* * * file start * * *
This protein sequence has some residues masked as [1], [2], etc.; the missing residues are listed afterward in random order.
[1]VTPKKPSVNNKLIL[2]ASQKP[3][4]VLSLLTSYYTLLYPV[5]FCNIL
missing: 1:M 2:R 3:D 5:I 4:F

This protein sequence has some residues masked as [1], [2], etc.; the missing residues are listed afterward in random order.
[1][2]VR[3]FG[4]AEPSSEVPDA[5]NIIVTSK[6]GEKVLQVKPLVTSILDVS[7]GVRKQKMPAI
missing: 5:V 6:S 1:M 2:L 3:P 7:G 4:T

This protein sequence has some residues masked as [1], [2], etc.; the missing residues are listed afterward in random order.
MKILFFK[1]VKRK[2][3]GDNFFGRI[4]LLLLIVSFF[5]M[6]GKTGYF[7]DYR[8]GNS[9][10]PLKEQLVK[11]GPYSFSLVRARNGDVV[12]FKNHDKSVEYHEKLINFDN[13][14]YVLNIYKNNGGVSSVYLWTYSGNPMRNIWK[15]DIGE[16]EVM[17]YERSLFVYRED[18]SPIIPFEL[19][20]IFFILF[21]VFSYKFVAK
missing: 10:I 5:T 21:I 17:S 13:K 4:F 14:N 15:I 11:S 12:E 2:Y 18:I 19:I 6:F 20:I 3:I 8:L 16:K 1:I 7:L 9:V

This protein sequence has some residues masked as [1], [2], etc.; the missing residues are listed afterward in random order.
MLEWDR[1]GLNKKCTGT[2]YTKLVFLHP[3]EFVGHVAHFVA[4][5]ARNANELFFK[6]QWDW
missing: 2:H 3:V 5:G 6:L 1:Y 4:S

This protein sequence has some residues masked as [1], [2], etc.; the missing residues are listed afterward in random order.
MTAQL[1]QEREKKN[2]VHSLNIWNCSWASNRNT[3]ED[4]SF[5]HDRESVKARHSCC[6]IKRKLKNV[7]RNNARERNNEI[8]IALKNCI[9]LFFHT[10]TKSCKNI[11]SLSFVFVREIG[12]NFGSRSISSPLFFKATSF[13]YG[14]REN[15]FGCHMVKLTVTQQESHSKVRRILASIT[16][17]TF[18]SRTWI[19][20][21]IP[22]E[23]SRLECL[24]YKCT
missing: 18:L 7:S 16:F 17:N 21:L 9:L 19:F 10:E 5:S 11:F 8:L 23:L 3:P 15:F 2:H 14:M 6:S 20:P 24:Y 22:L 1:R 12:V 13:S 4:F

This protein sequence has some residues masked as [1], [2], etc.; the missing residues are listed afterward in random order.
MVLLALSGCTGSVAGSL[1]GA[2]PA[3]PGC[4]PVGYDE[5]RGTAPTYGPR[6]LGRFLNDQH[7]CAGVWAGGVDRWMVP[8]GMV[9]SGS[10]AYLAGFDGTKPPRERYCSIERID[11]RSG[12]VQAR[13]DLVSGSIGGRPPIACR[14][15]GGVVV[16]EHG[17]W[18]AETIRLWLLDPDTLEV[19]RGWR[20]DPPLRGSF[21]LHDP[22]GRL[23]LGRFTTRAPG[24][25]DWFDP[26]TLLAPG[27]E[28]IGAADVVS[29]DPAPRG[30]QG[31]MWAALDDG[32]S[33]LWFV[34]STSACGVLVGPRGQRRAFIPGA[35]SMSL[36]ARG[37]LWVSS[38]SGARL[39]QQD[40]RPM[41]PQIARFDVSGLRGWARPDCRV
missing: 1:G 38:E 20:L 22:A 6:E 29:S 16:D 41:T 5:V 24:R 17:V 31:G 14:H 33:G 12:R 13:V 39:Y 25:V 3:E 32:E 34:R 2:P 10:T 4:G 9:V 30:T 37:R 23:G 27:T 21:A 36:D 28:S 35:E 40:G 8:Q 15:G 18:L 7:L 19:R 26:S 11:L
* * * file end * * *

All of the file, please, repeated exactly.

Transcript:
This protein sequence has some residues masked as [1], [2], etc.; the missing residues are listed afterward in random order.
[1]VTPKKPSVNNKLIL[2]ASQKP[3][4]VLSLLTSYYTLLYPV[5]FCNIL
missing: 1:M 2:R 3:D 5:I 4:F

This protein sequence has some residues masked as [1], [2], etc.; the missing residues are listed afterward in random order.
[1][2]VR[3]FG[4]AEPSSEVPDA[5]NIIVTSK[6]GEKVLQVKPLVTSILDVS[7]GVRKQKMPAI
missing: 5:V 6:S 1:M 2:L 3:P 7:G 4:T

This protein sequence has some residues masked as [1], [2], etc.; the missing residues are listed afterward in random order.
MKILFFK[1]VKRK[2][3]GDNFFGRI[4]LLLLIVSFF[5]M[6]GKTGYF[7]DYR[8]GNS[9][10]PLKEQLVK[11]GPYSFSLVRARNGDVV[12]FKNHDKSVEYHEKLINFDN[13][14]YVLNIYKNNGGVSSVYLWTYSGNPMRNIWK[15]DIGE[16]EVM[17]YERSLFVYRED[18]SPIIPFEL[19][20]IFFILF[21]VFSYKFVAK
missing: 10:I 5:T 21:I 17:S 13:K 4:F 14:N 15:I 11:S 12:E 2:Y 18:I 19:I 6:F 20:I 3:I 8:L 16:K 1:I 7:L 9:V

This protein sequence has some residues masked as [1], [2], etc.; the missing residues are listed afterward in random order.
MLEWDR[1]GLNKKCTGT[2]YTKLVFLHP[3]EFVGHVAHFVA[4][5]ARNANELFFK[6]QWDW
missing: 2:H 3:V 5:G 6:L 1:Y 4:S

This protein sequence has some residues masked as [1], [2], etc.; the missing residues are listed afterward in random order.
MTAQL[1]QEREKKN[2]VHSLNIWNCSWASNRNT[3]ED[4]SF[5]HDRESVKARHSCC[6]IKRKLKNV[7]RNNARERNNEI[8]IALKNCI[9]LFFHT[10]TKSCKNI[11]SLSFVFVREIG[12]NFGSRSISSPLFFKATSF[13]YG[14]REN[15]FGCHMVKLTVTQQESHSKVRRILASIT[16][17]TF[18]SRTWI[19][20][21]IP[22]E[23]SRLECL[24]YKCT
missing: 18:L 7:S 16:F 17:N 21:L 9:L 19:F 10:E 5:S 11:F 8:L 23:L 3:P 15:F 2:H 14:M 6:S 20:P 24:Y 22:L 1:R 12:V 13:S 4:F

This protein sequence has some residues masked as [1], [2], etc.; the missing residues are listed afterward in random order.
MVLLALSGCTGSVAGSL[1]GA[2]PA[3]PGC[4]PVGYDE[5]RGTAPTYGPR[6]LGRFLNDQH[7]CAGVWAGGVDRWMVP[8]GMV[9]SGS[10]AYLAGFDGTKPPRERYCSIERID[11]RSG[12]VQAR[13]DLVSGSIGGRPPIACR[14][15]GGVVV[16]EHG[17]W[18]AETIRLWLLDPDTLEV[19]RGWR[20]DPPLRGSF[21]LHDP[22]GRL[23]LGRFTTRAPG[24][25]DWFDP[26]TLLAPG[27]E[28]IGAADVVS[29]DPAPRG[30]QG[31]MWAALDDG[32]S[33]LWFV[34]STSACGVLVGPRGQRRAFIPGA[35]SMSL[36]ARG[37]LWVSS[38]SGARL[39]QQD[40]RPM[41]PQIARFDVSGLRGWARPDCRV
missing: 1:G 38:E 20:L 22:A 6:E 29:S 16:D 41:T 5:V 24:R 17:V 31:G 14:H 33:G 12:R 13:V 39:Y 25:V 3:E 32:E 34:R 2:P 10:T 4:G 9:V 30:T 37:R 23:G 27:T 21:A 36:D 28:S 35:E 40:G 8:Q 15:G 18:L 7:L 19:R 26:S 11:L